Monday, December 12

The Greatest Story Ever Mistold

Why not in Ethiopia?

After 72 years of communism,
Russia is once again a grain exporter ...
while in Ethiopia food insecurity is policy

David Boaz, the executive vice president of the Cato Institute wrote the article "The Greatest Story Ever Mistold" about a recent Wall Street Journal report. Titled in part "New Farm Powers Sow the Seeds Of America's Agricultural Woes", (no link available) the WSJ article detailed changes in the worldwide food market while noting potential threats to the American pre-eminence as a producer of wheat. Mr. Boaz felt that the positive implications of the changes and of the article were being ignored. Here are some of the points he made

This article is the latest chapter in the greatest story ever told: the struggle to produce enough food. From time immemorial, humans have endured back-breaking labor just to get enough to live on. Starvation was a constant threat. Now, thanks to free trade, free markets, and the green revolution, starvation is becoming a thing of the past. The world can support six billion people.

Part of the problem is the misguided notion of trade as a competition, or even a war. Note the terms like "economic clout," "wheat powerhouse," "economic might." But trade is not a zero-sum game. Everybody wins when more goods are produced. The story of economic progress is the tendency toward increasing specialization and division of labor.

China, in a drive for self-sufficiency, has become the world's top wheat producer and is nurturing a sophisticated biotechnology program. India, a land long-associated with hunger, became an important exporter three years ago when it released part of its huge wheat reserves onto the world market.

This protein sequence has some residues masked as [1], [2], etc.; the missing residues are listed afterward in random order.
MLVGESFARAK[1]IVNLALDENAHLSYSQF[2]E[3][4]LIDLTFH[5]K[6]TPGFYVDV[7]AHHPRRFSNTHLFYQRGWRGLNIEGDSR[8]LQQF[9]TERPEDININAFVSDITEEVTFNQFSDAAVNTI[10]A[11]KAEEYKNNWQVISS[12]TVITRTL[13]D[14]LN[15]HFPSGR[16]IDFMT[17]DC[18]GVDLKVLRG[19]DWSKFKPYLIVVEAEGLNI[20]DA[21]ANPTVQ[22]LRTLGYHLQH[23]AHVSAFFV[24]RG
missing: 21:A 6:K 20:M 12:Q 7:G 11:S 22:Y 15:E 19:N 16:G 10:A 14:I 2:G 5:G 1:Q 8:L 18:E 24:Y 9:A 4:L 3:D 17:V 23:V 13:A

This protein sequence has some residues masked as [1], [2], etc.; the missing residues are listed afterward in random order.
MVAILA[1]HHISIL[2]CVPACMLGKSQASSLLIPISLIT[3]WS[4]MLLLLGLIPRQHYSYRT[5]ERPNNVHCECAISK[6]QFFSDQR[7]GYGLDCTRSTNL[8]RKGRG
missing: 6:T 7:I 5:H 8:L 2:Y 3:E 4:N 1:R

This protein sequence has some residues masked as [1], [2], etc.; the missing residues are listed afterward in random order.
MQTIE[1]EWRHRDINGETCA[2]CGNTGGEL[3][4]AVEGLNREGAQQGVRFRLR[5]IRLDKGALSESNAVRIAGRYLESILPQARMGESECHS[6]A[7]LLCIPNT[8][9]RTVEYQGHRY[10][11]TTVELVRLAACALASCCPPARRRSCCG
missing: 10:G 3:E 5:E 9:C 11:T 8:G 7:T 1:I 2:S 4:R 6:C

And Russia! After 72 years of communism, Russia (along with its former internal colonies) is once again a grain exporter. We hear lots of bad news out of Moscow these days, as President Vladimir Putin arrests and intimidates political opponents and journalists. But this news probably matters more to the Russian people. There's food aplenty, and you don't have to stand in line for it. And why? A newly privatized Russian farmer tells the Journal:

"Freedom," he says, inhaling deeply on a cool spring day. "You're working for yourself."

(S)tarting with Deng Xiaoping's reforms after the death of Mao, Chinese agricultural production soared -- so much so that peasants began leaving the farms, going to the cities, looking for jobs, and setting up enterprises. Despite his Communist Party years, Deng may have done more good for more people than anybody else in history. Thanks to his reforms, over a billion people can now not only feed themselves but export food and shift labor to more productive uses.

The positive-sum character of trade is the very foundation of the liberal world order, the underpinning of expanding trade, international harmony, and peace. If one country's success was another's woe, then the socialists and nationalists would be right: World trade would be a war of all against all. Thankfully, they're wrong. The growing productivity of China, Russia, and India is wonderful news for their two billion citizens and good news for everyone else in the world economy as well.